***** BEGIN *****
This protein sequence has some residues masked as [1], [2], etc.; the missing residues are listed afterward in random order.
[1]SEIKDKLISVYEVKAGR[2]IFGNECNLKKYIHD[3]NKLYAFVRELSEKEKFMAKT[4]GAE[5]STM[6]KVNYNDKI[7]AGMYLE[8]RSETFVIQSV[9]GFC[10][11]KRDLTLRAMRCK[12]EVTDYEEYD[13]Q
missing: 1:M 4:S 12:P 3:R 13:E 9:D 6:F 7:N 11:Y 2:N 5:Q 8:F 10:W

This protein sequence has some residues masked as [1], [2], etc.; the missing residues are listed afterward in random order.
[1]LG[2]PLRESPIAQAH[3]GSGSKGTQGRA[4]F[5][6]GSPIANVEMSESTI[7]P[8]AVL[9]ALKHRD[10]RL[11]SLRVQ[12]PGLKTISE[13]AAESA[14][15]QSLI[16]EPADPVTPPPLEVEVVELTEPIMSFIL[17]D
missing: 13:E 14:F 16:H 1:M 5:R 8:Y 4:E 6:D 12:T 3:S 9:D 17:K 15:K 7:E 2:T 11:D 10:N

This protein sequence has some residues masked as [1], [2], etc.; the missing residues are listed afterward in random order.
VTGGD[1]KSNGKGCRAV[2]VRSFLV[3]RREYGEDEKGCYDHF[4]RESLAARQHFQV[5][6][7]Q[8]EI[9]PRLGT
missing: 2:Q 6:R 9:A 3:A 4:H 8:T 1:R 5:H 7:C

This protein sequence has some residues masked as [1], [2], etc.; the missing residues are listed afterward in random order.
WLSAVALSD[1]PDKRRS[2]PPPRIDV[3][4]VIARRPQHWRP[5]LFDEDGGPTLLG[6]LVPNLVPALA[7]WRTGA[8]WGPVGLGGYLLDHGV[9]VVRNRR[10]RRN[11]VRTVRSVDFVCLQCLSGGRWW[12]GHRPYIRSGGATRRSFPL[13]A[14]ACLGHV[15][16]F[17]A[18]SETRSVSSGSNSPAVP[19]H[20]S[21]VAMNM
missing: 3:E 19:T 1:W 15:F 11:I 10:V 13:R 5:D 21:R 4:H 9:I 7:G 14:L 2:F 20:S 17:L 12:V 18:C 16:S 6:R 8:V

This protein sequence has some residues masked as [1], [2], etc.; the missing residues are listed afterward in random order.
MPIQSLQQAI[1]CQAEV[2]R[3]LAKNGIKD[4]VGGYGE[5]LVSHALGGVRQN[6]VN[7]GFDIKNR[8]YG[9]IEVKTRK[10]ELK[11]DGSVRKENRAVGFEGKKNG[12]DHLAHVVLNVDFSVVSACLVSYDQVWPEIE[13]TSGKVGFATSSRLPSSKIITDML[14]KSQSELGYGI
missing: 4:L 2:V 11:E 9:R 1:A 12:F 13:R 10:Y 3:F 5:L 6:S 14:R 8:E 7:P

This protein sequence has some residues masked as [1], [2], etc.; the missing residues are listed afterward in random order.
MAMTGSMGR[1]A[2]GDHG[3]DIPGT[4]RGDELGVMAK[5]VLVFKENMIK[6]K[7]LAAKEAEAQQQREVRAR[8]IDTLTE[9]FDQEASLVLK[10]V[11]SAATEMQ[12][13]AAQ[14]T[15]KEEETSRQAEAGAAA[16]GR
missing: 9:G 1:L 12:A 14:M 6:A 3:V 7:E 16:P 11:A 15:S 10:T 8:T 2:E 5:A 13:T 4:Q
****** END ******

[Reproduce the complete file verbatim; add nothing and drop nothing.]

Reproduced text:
This protein sequence has some residues masked as [1], [2], etc.; the missing residues are listed afterward in random order.
[1]SEIKDKLISVYEVKAGR[2]IFGNECNLKKYIHD[3]NKLYAFVRELSEKEKFMAKT[4]GAE[5]STM[6]KVNYNDKI[7]AGMYLE[8]RSETFVIQSV[9]GFC[10][11]KRDLTLRAMRCK[12]EVTDYEEYD[13]Q
missing: 1:M 4:S 12:P 3:R 13:E 9:D 6:F 7:N 11:Y 2:N 5:Q 8:F 10:W

This protein sequence has some residues masked as [1], [2], etc.; the missing residues are listed afterward in random order.
[1]LG[2]PLRESPIAQAH[3]GSGSKGTQGRA[4]F[5][6]GSPIANVEMSESTI[7]P[8]AVL[9]ALKHRD[10]RL[11]SLRVQ[12]PGLKTISE[13]AAESA[14][15]QSLI[16]EPADPVTPPPLEVEVVELTEPIMSFIL[17]D
missing: 13:E 14:F 16:H 1:M 5:R 8:Y 4:E 6:D 12:T 3:S 9:D 17:K 15:K 7:E 2:T 11:D 10:N

This protein sequence has some residues masked as [1], [2], etc.; the missing residues are listed afterward in random order.
VTGGD[1]KSNGKGCRAV[2]VRSFLV[3]RREYGEDEKGCYDHF[4]RESLAARQHFQV[5][6][7]Q[8]EI[9]PRLGT
missing: 2:Q 6:R 9:A 3:A 4:H 8:T 1:R 5:H 7:C

This protein sequence has some residues masked as [1], [2], etc.; the missing residues are listed afterward in random order.
WLSAVALSD[1]PDKRRS[2]PPPRIDV[3][4]VIARRPQHWRP[5]LFDEDGGPTLLG[6]LVPNLVPALA[7]WRTGA[8]WGPVGLGGYLLDHGV[9]VVRNRR[10]RRN[11]VRTVRSVDFVCLQCLSGGRWW[12]GHRPYIRSGGATRRSFPL[13]A[14]ACLGHV[15][16]F[17]A[18]SETRSVSSGSNSPAVP[19]H[20]S[21]VAMNM
missing: 3:E 19:T 1:W 15:F 11:I 10:V 13:R 5:D 21:R 4:H 9:I 7:G 14:L 2:F 20:S 17:L 12:V 18:C 16:S 6:R 8:V

This protein sequence has some residues masked as [1], [2], etc.; the missing residues are listed afterward in random order.
MPIQSLQQAI[1]CQAEV[2]R[3]LAKNGIKD[4]VGGYGE[5]LVSHALGGVRQN[6]VN[7]GFDIKNR[8]YG[9]IEVKTRK[10]ELK[11]DGSVRKENRAVGFEGKKNG[12]DHLAHVVLNVDFSVVSACLVSYDQVWPEIE[13]TSGKVGFATSSRLPSSKIITDML[14]KSQSELGYGI
missing: 4:L 2:V 11:E 9:R 1:A 12:F 13:R 10:Y 3:F 5:L 6:S 14:R 8:E 7:P

This protein sequence has some residues masked as [1], [2], etc.; the missing residues are listed afterward in random order.
MAMTGSMGR[1]A[2]GDHG[3]DIPGT[4]RGDELGVMAK[5]VLVFKENMIK[6]K[7]LAAKEAEAQQQREVRAR[8]IDTLTE[9]FDQEASLVLK[10]V[11]SAATEMQ[12][13]AAQ[14]T[15]KEEETSRQAEAGAAA[16]GR
missing: 9:G 1:L 12:A 14:M 6:A 3:V 7:E 16:P 11:A 15:S 10:T 8:T 2:E 5:A 13:T 4:Q